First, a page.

Smartphone Detects Bacteria in Food
Is that raw spinach really safe to eat, or is it contaminated? In the near future, an inexpensive device that's linked to your smartphone could warn you of harmful bacteria in your food. The technology is currently being developed at the University of Massachusetts Amherst.
Led by food scientist Dr. Lili He, the researchers have designed a chip that incorporates a molecule known as 3-mercaptophenylboronic acid (3-MBPA), which attracts and binds to bacteria.
The chip gets immersed in a sample of juice or mashed food, and is then rinsed with a high-pH buffer liquid – the latter washes away things like sugars, fats and proteins that came from the food, but leaves any bacteria in place.
Next, the chip is placed in a simple light microscope, of the sort already designed to be used with smartphones. An app then counts the bacteria present on the chip – it can detect as few as 100 bacteria cells per 1 milliliter of solution.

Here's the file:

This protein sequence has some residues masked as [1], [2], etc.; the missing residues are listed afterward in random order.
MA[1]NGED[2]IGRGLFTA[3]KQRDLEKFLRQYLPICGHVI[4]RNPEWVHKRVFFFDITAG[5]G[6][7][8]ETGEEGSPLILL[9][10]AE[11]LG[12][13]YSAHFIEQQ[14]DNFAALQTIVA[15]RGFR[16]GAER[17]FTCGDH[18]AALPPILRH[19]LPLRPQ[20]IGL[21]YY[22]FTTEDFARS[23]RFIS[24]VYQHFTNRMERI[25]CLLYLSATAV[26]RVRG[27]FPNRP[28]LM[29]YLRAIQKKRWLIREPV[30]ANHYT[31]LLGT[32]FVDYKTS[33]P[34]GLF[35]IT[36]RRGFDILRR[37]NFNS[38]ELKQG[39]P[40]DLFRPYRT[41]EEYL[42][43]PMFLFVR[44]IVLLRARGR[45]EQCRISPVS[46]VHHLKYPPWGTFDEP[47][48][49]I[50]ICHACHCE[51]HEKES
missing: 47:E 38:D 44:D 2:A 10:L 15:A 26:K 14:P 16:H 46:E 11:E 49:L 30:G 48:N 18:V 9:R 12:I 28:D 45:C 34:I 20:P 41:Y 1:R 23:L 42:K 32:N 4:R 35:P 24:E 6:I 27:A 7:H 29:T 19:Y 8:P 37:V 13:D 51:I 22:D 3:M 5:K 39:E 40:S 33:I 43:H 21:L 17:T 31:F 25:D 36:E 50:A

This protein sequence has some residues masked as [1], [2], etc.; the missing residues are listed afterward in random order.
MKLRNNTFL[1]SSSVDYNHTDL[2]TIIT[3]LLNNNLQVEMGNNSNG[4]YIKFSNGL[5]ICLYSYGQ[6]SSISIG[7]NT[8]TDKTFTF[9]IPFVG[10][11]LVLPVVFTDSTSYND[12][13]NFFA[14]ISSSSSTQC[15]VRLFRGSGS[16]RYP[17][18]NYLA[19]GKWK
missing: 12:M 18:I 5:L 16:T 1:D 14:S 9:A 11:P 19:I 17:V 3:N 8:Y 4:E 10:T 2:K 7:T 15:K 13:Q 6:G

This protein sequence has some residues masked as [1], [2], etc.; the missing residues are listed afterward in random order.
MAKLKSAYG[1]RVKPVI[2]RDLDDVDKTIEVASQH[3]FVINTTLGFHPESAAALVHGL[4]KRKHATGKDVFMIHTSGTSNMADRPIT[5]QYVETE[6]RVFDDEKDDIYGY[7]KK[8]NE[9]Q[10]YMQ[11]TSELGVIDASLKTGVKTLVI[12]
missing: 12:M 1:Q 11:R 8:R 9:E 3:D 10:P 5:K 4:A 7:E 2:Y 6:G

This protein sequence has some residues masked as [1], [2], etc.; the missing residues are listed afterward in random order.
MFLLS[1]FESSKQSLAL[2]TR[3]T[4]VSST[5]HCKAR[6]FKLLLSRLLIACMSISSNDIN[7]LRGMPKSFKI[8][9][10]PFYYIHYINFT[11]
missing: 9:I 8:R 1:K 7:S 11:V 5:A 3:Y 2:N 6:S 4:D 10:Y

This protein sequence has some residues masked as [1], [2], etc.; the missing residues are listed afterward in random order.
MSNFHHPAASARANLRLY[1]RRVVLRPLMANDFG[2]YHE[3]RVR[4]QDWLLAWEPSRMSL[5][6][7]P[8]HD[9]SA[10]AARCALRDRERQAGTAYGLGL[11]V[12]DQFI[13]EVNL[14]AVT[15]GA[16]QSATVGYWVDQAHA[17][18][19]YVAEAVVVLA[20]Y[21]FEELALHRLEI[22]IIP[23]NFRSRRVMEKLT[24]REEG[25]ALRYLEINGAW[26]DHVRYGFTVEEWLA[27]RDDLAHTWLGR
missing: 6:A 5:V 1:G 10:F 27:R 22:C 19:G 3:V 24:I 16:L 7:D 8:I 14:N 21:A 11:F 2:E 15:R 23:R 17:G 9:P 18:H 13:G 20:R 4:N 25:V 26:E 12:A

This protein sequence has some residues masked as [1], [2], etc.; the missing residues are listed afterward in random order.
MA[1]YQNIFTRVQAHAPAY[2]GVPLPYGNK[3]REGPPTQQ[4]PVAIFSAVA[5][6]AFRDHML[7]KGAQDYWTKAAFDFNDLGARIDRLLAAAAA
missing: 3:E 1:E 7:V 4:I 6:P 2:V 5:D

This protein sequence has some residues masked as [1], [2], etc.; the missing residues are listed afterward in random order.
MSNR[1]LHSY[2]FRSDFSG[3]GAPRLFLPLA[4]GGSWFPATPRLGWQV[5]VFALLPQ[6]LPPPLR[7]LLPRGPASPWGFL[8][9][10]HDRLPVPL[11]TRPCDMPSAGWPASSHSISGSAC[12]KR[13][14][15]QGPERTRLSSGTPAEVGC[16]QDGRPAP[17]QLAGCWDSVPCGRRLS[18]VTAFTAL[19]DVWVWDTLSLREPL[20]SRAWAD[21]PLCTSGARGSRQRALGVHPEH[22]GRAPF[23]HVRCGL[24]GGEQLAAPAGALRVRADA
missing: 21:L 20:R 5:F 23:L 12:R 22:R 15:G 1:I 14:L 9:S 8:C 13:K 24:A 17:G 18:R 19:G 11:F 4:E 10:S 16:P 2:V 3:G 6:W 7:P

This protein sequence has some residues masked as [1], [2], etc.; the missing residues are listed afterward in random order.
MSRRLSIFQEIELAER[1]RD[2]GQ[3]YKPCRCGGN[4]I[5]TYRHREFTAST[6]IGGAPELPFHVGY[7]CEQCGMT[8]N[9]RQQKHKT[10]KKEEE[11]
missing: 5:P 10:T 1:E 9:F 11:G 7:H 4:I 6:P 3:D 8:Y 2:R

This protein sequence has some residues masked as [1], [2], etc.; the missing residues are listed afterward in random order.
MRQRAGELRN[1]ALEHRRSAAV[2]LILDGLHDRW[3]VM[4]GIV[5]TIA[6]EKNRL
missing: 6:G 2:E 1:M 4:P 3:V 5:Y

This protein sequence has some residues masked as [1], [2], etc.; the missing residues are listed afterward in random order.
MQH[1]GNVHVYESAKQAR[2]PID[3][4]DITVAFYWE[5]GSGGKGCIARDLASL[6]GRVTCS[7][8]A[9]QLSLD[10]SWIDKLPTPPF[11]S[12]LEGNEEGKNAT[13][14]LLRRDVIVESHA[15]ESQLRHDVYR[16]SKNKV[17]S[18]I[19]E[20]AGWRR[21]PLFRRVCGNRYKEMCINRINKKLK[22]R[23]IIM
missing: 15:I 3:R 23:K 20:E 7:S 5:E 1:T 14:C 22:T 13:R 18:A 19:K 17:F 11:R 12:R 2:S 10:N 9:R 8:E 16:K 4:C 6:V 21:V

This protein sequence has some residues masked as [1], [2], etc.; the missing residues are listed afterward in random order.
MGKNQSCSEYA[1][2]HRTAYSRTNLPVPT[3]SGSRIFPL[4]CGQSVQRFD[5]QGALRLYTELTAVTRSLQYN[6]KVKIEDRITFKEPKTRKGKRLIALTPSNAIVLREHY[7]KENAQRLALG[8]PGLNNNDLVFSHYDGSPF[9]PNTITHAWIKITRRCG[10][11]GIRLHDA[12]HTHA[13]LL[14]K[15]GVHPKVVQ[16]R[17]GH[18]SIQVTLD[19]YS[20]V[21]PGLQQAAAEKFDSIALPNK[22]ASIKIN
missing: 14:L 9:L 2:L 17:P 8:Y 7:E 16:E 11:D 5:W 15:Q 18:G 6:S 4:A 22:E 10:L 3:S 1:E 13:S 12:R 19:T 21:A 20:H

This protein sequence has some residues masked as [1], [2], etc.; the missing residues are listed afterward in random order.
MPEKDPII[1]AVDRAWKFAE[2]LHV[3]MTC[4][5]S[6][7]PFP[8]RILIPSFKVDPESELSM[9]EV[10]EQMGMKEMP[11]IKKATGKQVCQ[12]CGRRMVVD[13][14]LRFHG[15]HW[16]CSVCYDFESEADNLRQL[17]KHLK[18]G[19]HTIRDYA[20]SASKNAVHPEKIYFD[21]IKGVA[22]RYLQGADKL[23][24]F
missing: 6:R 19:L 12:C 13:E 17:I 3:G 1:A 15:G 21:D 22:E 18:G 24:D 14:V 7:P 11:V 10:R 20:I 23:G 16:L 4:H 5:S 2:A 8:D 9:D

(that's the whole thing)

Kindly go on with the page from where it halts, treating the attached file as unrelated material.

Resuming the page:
Results are obtained in under two hours. By contrast, the standard method of culturing bacteria from food samples takes two days. While there are other methods of bacteria detection that are quicker than that, He claims that they aren't as sensitive or reliable as her chip.
It is hoped that once the technology is commercially available, it could be used not only by cooks, by also by aid workers at disaster sites who are checking for bacteria in food and water supplies.